Thursday, August 02, 2007


I've been in debates about how much handgun people need. Caliber debates are always irreconcilable battles, but almost everyone agrees that it is ultimately the choice of the carrier. The worst debates are revolver vs. autoloader and the natural extension of that debate: optimum capacity.

The debate always goes something like this...

New Shooter: I'm looking for a good carry weapon. I was thinking about a revolver because I'm on a budget [or other reason].
Auto Man: You really need to think about capacity. You don't want to run out of ammo in the middle of a gunfight.
Other Person: You know, capacity is never the most important person. A five shot revolver should be enough for any situation you might find yourself in. If you've fired five times without finding cover, escaping, or eliminating the threat, something has gone horribly wrong.
NS: Well, y'know, I could miss five times if he's moving too much...
AM: If I only account for the expected, I wouldn't even carry. I have to consider the situations that almost never happen.
OP: But you should never be in a situation in which you have fired more than five rounds and aren't in a safer position. You shouldn't plan to take out Hans should plan to defend yourself and your family.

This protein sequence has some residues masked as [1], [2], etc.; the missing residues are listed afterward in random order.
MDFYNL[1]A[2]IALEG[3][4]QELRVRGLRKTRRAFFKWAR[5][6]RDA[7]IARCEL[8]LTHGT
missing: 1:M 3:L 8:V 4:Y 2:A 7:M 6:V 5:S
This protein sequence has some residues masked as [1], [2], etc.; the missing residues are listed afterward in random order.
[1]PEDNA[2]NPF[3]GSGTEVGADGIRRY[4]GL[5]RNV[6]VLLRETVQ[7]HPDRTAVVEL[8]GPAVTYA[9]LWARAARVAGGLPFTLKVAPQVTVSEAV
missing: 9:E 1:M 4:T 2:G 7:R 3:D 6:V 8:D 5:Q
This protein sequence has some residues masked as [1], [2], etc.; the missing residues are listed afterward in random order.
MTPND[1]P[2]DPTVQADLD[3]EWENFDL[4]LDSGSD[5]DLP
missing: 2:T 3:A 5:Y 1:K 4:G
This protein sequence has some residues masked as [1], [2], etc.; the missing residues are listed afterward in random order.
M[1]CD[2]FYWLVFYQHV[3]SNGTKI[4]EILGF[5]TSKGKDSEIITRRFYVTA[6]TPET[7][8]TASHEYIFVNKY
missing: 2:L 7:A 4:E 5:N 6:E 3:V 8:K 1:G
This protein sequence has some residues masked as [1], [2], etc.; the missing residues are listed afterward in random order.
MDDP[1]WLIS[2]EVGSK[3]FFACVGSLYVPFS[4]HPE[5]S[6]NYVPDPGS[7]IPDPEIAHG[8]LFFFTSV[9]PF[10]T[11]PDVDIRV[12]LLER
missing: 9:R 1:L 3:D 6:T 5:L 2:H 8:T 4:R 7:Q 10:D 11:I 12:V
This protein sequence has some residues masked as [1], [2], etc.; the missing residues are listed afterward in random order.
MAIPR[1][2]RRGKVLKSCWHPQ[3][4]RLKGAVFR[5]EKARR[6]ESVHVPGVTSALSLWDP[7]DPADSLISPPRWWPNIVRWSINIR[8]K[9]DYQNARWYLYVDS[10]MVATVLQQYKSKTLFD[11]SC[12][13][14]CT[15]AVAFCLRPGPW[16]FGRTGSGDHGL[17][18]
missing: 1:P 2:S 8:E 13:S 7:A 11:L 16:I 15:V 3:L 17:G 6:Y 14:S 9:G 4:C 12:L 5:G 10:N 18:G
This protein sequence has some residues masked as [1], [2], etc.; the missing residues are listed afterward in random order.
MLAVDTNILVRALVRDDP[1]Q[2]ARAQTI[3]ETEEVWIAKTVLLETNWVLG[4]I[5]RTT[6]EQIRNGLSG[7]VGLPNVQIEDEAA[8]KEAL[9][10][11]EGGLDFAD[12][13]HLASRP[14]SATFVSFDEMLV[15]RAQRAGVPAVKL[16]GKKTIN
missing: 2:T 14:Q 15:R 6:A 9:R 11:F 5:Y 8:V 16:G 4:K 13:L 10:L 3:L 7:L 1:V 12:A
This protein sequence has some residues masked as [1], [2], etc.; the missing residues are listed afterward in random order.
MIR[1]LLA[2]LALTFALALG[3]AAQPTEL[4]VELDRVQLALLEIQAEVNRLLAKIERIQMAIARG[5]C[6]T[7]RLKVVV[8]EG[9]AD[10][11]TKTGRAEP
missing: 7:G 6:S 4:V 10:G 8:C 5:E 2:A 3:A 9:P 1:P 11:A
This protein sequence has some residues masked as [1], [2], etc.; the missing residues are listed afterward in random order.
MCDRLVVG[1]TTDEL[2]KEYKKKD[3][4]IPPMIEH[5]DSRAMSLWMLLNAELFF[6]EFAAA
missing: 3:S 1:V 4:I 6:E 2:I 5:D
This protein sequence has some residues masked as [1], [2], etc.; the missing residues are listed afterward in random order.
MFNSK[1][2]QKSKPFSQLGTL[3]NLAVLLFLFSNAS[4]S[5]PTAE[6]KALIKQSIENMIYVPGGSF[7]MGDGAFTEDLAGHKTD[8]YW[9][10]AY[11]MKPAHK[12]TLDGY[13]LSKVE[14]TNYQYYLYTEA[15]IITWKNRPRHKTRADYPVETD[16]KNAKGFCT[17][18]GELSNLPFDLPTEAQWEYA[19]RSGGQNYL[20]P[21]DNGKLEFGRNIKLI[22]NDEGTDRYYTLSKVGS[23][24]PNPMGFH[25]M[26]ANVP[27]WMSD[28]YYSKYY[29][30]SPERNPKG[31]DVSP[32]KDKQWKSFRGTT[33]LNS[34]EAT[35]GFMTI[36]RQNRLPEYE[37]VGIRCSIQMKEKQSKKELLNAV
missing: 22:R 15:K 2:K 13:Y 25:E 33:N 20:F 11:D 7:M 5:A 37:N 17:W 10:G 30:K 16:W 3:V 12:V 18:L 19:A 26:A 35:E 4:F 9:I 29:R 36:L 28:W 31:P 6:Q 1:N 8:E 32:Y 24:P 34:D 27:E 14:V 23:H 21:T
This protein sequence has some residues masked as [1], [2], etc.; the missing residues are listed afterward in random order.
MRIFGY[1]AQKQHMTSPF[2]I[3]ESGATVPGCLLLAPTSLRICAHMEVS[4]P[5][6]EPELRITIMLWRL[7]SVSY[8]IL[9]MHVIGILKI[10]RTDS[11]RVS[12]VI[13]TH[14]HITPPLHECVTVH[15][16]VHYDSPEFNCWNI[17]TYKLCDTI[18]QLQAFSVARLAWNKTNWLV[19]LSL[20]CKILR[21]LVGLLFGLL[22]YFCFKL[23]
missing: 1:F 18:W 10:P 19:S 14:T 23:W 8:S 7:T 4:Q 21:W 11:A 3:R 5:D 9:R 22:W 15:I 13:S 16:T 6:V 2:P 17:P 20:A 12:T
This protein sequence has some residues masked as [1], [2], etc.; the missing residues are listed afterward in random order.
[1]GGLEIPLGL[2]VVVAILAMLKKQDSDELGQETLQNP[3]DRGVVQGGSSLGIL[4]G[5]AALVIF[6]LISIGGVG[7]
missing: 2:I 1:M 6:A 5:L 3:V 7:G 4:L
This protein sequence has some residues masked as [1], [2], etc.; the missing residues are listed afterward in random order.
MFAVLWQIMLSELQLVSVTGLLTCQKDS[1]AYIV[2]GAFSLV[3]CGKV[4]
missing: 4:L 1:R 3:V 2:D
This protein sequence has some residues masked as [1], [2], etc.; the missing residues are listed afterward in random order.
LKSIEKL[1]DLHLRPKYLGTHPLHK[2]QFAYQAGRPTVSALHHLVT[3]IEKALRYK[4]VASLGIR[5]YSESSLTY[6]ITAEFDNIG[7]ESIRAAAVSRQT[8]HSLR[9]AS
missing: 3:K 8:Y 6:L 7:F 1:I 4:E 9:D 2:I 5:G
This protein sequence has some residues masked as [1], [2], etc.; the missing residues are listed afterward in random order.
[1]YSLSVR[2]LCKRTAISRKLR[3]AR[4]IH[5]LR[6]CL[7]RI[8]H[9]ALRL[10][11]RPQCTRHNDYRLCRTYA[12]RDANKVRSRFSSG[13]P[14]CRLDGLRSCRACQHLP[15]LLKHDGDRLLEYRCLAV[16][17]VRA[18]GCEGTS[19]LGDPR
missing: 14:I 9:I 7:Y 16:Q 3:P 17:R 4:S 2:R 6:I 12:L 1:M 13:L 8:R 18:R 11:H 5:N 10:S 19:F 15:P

AM: If I'm against multiple opponents and they keep moving, I may have to keep firing just to keep them down. And I don't want to have to reload.
OP: Well, I'm not going to make you carry a revolver, but I don't think your scenario is what you should plan for.
NS: I went and bought a [Glock, Sigma, Taurus, or other autoloader].
OP: *sigh*

The thought of a lot of these tactical guys is that you should plan for a ridiculous situation. They think that anyone carrying a revolver (or even a single stack autoloader) is outgunned, outclassed, and making a huge mistake.

If you have to fire at all, you should hit your target. If you have fired five shots, you've had some return fire. Return fire, as we should all know, is very hazardous to your health. You should plan to avoid it. Learn to keep moving toward cover. Learn to hit your target. Don't learn to carry something that puts a lot of lead in the air. You are not only making yourself a target, you endanger those who might be found by those missed bullets you've sent near your target.

When it comes to revolver vs. autoloader, there are a lot of good points to be made in the debate. Either choice, though, is a good one, and you should not feel outgunned because you carry a revolver.

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